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on 30 October 2009
Now I'm a massive fan of the pocketbooks of differential diagnosis. I had the last one and was quite happy with it... but as soon as I saw a new one out i had to get it!

This one is even better than the 2nd edition. The previous one would list 10 or so differentials, half of which, if you regurgitated on a ward round, would result in the consultant telling you not to be ridiculous. But the new edition traffic lights them, so green ones are common, amber less so and red are rare. Great!

There's now a bit more colour, making it easy to read and the addition of a few more signs/symptoms. Unforunately this has meant the removal of some, though, like epistaxis.

One of my favourite bits about the new edition is the red flag box at the end of each symptom section... so for haemoptysis it tells you when to worry (ie when a smoker, immunocompromised, immigrants, massive quantities and associations). This is great, and is something that comes up in written papers and OSCEs (at HYMS anyway).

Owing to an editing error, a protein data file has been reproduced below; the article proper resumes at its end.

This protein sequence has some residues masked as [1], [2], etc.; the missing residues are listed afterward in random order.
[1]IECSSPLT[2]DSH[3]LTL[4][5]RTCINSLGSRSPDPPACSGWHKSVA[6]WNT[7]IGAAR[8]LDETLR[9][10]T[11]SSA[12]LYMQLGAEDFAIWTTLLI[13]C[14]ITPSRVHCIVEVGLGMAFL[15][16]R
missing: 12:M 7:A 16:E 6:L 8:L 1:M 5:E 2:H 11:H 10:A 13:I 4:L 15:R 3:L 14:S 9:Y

There's also two new sections at the back: biochemical presentations (hypocalcaemia et al) and haematological presentations (leucopenia et al), which are really useful.

Briefly - for those who don't know about this book - it lists each major presentation (sign or symptom) in alphabetical order. So if a patient comes in with polyuria you don't even need to use the index; just go alphabetically to polyuria. When in the right section for that presentation you will then be talked through the relevant questions to ask in a history (and the significance of certain answers), the relevant examinations to perform (and the significance of certain signs) and the relevant investigations to do (and the significance of certain results).

My favourite medical book!!!!
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on 17 June 2002
The majority of textbooks be it Oxford handbooks up to Haslett etc. focus on the medical condition and tell you all about it, hopefully. Unfortunately, the skill of the clinician is that of diagnosis of a patient from history and examination. Patients do not present with a condition, they present with signs and symptoms. Most texts, it can be said work backwards, whereas, finally, a book exists that works forwards, from symptom to clues with differentials, history and appropriate investigations.